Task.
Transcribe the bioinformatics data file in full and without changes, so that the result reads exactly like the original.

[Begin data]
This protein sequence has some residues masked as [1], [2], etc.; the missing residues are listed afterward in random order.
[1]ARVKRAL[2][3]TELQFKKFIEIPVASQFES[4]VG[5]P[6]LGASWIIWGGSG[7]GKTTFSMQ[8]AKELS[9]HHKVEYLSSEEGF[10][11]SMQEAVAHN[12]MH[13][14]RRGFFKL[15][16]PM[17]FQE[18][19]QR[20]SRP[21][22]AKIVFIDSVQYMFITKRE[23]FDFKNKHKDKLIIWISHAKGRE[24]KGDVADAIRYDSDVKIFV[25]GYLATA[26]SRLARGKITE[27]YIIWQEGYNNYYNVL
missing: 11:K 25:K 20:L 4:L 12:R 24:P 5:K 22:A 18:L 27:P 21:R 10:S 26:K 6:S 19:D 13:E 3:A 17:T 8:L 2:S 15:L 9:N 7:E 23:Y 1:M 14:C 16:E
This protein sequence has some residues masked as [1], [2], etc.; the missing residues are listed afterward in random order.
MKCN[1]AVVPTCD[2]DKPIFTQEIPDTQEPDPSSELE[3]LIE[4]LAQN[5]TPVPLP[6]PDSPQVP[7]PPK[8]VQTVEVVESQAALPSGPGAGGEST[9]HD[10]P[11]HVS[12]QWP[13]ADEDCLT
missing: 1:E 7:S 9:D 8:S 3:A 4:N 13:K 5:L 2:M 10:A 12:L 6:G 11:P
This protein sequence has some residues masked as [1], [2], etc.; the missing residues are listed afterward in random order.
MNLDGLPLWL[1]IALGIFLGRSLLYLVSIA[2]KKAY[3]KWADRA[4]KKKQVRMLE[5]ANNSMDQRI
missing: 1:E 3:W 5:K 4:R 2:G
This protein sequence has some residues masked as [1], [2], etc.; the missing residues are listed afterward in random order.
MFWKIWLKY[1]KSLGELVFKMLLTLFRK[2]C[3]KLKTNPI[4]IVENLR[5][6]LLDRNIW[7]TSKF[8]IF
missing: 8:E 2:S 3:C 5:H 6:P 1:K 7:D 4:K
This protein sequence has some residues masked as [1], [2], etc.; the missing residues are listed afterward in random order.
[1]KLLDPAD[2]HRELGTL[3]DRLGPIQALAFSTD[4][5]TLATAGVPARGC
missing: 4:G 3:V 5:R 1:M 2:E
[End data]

This protein sequence has some residues masked as [1], [2], etc.; the missing residues are listed afterward in random order.
[1]ARVKRAL[2][3]TELQFKKFIEIPVASQFES[4]VG[5]P[6]LGASWIIWGGSG[7]GKTTFSMQ[8]AKELS[9]HHKVEYLSSEEGF[10][11]SMQEAVAHN[12]MH[13][14]RRGFFKL[15][16]PM[17]FQE[18][19]QR[20]SRP[21][22]AKIVFIDSVQYMFITKRE[23]FDFKNKHKDKLIIWISHAKGRE[24]KGDVADAIRYDSDVKIFV[25]GYLATA[26]SRLARGKITE[27]YIIWQEGYNNYYNVL
missing: 11:K 25:K 20:L 4:L 12:R 24:P 5:K 22:A 18:L 27:P 21:R 10:S 26:K 6:S 19:D 13:E 3:A 17:T 8:L 2:S 15:L 9:N 7:E 23:Y 1:M 14:C 16:E
This protein sequence has some residues masked as [1], [2], etc.; the missing residues are listed afterward in random order.
MKCN[1]AVVPTCD[2]DKPIFTQEIPDTQEPDPSSELE[3]LIE[4]LAQN[5]TPVPLP[6]PDSPQVP[7]PPK[8]VQTVEVVESQAALPSGPGAGGEST[9]HD[10]P[11]HVS[12]QWP[13]ADEDCLT
missing: 1:E 7:S 9:D 8:S 3:A 4:N 13:K 5:L 2:M 10:A 12:L 6:G 11:P
This protein sequence has some residues masked as [1], [2], etc.; the missing residues are listed afterward in random order.
MNLDGLPLWL[1]IALGIFLGRSLLYLVSIA[2]KKAY[3]KWADRA[4]KKKQVRMLE[5]ANNSMDQRI
missing: 1:E 3:W 5:K 4:R 2:G
This protein sequence has some residues masked as [1], [2], etc.; the missing residues are listed afterward in random order.
MFWKIWLKY[1]KSLGELVFKMLLTLFRK[2]C[3]KLKTNPI[4]IVENLR[5][6]LLDRNIW[7]TSKF[8]IF
missing: 8:E 2:S 3:C 5:H 6:P 1:K 7:D 4:K
This protein sequence has some residues masked as [1], [2], etc.; the missing residues are listed afterward in random order.
[1]KLLDPAD[2]HRELGTL[3]DRLGPIQALAFSTD[4][5]TLATAGVPARGC
missing: 4:G 3:V 5:R 1:M 2:E